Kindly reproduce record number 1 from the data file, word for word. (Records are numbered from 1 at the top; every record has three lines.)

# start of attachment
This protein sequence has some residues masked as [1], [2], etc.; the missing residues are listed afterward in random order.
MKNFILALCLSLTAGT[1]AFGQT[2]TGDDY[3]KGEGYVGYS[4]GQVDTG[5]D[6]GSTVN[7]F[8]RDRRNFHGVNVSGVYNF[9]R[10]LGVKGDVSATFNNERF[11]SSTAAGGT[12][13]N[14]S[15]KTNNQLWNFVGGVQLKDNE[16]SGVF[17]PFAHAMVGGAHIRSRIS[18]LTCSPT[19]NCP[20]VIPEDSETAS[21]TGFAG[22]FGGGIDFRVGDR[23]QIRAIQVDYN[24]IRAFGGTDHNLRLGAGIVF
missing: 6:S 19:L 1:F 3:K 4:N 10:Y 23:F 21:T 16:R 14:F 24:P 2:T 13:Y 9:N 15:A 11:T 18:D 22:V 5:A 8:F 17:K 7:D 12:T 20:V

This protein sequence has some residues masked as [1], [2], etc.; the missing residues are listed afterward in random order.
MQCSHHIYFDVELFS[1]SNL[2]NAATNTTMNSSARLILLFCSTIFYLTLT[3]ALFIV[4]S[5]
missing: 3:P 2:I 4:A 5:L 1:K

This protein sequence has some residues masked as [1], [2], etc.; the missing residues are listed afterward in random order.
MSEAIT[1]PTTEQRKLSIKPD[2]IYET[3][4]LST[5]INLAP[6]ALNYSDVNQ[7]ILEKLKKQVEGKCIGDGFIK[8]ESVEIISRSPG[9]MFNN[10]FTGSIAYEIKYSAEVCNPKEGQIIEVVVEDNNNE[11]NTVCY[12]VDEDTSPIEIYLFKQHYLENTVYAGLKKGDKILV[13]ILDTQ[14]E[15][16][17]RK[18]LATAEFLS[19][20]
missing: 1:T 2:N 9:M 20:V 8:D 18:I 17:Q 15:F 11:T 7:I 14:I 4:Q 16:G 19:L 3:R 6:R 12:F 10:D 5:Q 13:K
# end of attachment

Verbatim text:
This protein sequence has some residues masked as [1], [2], etc.; the missing residues are listed afterward in random order.
MKNFILALCLSLTAGT[1]AFGQT[2]TGDDY[3]KGEGYVGYS[4]GQVDTG[5]D[6]GSTVN[7]F[8]RDRRNFHGVNVSGVYNF[9]R[10]LGVKGDVSATFNNERF[11]SSTAAGGT[12][13]N[14]S[15]KTNNQLWNFVGGVQLKDNE[16]SGVF[17]PFAHAMVGGAHIRSRIS[18]LTCSPT[19]NCP[20]VIPEDSETAS[21]TGFAG[22]FGGGIDFRVGDR[23]QIRAIQVDYN[24]IRAFGGTDHNLRLGAGIVF
missing: 6:S 19:L 1:F 3:K 4:N 10:Y 23:F 21:T 16:R 14:F 24:P 2:T 13:Y 9:N 15:A 11:T 18:D 22:V 5:A 8:F 17:K 7:D 12:T 20:V